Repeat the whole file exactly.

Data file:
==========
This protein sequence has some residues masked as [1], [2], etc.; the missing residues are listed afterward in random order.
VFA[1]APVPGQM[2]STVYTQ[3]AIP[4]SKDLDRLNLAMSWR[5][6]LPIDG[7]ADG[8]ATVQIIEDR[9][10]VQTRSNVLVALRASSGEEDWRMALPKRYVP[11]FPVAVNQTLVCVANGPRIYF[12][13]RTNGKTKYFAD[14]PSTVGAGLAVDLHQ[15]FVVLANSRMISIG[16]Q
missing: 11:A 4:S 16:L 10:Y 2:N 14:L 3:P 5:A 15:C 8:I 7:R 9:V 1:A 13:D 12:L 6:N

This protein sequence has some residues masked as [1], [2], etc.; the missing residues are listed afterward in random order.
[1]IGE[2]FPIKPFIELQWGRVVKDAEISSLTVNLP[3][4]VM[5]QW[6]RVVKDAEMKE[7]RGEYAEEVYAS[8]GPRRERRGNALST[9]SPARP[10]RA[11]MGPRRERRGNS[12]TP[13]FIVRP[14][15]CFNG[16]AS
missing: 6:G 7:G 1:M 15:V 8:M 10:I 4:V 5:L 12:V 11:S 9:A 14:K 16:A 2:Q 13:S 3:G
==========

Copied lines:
This protein sequence has some residues masked as [1], [2], etc.; the missing residues are listed afterward in random order.
VFA[1]APVPGQM[2]STVYTQ[3]AIP[4]SKDLDRLNLAMSWR[5][6]LPIDG[7]ADG[8]ATVQIIEDR[9][10]VQTRSNVLVALRASSGEEDWRMALPKRYVP[11]FPVAVNQTLVCVANGPRIYF[12][13]RTNGKTKYFAD[14]PSTVGAGLAVDLHQ[15]FVVLANSRMISIG[16]Q
missing: 11:A 4:S 16:L 10:Y 2:N 14:L 3:P 5:A 15:C 8:I 7:R 9:V 1:A 13:D 12:L 6:N

This protein sequence has some residues masked as [1], [2], etc.; the missing residues are listed afterward in random order.
[1]IGE[2]FPIKPFIELQWGRVVKDAEISSLTVNLP[3][4]VM[5]QW[6]RVVKDAEMKE[7]RGEYAEEVYAS[8]GPRRERRGNALST[9]SPARP[10]RA[11]MGPRRERRGNS[12]TP[13]FIVRP[14][15]CFNG[16]AS
missing: 6:G 7:G 1:M 15:V 8:M 10:I 4:V 5:L 12:V 11:S 9:A 14:K 16:A 2:Q 13:S 3:G